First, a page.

“THE COURT: Okay. So I will take that as ayes, that you're asking that he not represent you. So we will allow you to proceed forward as—in your own defense, representing yourself. Okay ? And Mr. Crow will no longer have any obligation to represent you on any issue in this case. That's what you're asking for, correct?
“THE DEFENDANT: Correct.
“THE COURT: All right. So that's the way we'll have it.
“So [the prosecutor] will represent the State, you will represent yourself, and we'll proceed forward on the case with our trial.”
Defendant then expressed a desire to subpoena a witness and asked the court for a setover to allow her to prepare her case. The court denied the motion and disputed defendant's contention that the court was “forcing” her to go to trial. The court excused Crow from the proceeding and stated, “No, we are not forcing you. We are providing a forum for you to have a trial on the charges that have been brought against you. So Mr. Crow will no longer be representing you.”
The state indicated that it was ready to proceed with trial, and the court made the following finding on the record:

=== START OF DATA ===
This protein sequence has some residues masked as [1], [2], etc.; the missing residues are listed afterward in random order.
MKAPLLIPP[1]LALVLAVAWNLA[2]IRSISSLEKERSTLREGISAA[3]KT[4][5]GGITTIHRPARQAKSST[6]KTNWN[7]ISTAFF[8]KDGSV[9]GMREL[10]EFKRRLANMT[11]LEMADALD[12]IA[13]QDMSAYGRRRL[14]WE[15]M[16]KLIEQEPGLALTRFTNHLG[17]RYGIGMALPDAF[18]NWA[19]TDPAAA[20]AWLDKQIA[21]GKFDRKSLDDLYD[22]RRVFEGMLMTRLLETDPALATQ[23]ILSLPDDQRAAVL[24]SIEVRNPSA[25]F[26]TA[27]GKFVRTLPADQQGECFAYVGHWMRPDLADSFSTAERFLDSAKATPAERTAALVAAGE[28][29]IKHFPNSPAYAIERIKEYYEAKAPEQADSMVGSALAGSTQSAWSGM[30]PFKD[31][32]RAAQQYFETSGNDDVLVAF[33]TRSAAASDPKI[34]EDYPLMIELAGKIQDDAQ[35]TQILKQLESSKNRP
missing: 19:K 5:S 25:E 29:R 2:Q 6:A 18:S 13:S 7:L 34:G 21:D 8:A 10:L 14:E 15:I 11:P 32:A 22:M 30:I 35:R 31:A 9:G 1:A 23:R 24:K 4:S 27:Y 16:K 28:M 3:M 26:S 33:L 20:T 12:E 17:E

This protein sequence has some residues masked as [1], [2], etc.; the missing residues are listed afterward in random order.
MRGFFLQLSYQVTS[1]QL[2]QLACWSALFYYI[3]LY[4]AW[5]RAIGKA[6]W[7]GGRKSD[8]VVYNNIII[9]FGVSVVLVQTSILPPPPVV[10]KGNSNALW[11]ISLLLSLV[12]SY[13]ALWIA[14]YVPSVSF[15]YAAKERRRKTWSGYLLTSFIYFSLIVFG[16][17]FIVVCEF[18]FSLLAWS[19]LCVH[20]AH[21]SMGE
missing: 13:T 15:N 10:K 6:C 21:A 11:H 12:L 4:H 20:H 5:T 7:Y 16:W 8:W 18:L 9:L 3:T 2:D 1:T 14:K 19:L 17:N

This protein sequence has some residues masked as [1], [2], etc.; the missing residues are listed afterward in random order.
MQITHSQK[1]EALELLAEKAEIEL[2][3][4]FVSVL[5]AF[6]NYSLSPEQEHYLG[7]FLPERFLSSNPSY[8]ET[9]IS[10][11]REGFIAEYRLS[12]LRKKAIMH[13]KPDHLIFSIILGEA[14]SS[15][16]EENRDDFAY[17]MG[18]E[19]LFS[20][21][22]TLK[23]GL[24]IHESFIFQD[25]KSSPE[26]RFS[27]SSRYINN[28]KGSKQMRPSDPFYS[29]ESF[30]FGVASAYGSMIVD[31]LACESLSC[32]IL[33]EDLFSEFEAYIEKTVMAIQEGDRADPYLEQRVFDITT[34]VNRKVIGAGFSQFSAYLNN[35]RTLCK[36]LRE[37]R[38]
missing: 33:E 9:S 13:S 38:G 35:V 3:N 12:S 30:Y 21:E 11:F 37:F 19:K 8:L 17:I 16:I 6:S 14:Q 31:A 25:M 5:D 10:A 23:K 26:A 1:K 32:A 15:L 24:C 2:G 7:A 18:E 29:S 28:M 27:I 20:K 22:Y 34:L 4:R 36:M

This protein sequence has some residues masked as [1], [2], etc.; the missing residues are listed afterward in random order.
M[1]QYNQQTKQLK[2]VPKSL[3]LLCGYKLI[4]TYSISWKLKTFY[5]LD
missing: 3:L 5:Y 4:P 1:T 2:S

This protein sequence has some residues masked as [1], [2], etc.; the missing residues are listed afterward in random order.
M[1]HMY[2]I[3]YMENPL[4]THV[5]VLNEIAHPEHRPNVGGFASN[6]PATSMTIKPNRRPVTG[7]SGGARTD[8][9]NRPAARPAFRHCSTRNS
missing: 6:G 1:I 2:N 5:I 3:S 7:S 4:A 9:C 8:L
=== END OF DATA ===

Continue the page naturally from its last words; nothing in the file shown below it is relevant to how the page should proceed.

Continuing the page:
“Okay. So I'm going to find, based on all that you've told me here so far, that you're making a knowing, voluntary, and intelligent right to waive the right to counsel here. You understood that you had a right to counsel, you had counsel. You're asking us not allow—to not allow him to represent you and so we're going to go ahead and find that, as we said, you've made a knowing, voluntary, intelligent waiver of your right to counsel.”
Defendant proceeded to represent herself with regard to the pending motions, maintaining at various points that she was being forced to represent herself and was unable to understand what the prosecutor and trial court were talking about. The court denied defendant's pretrial motions and allowed the state to introduce evidence of defendant's previous convictions for prostitution.
Defendant then represented herself throughout the course of the jury trial. Notwithstanding the trial court's “leeway” and attempts to explain certain procedural aspects of the trial (such as the difference between direct examination and cross-examination), defendant often (including during the prosecutor's closing argument) repeated her concerns that she did not understand the procedure and did not want to be pro se. The court, each time, explained that it had already found that defendant had knowingly and voluntarily waived the right to counsel, and that it would not revisit the question.2 The jury convicted defendant of two counts of attempted prostitution (Counts 1 and 11) and five counts of unlawful prostitution procurement activity (Counts 2, 4, 8, 10, and 12), and acquitted her of the remaining charges.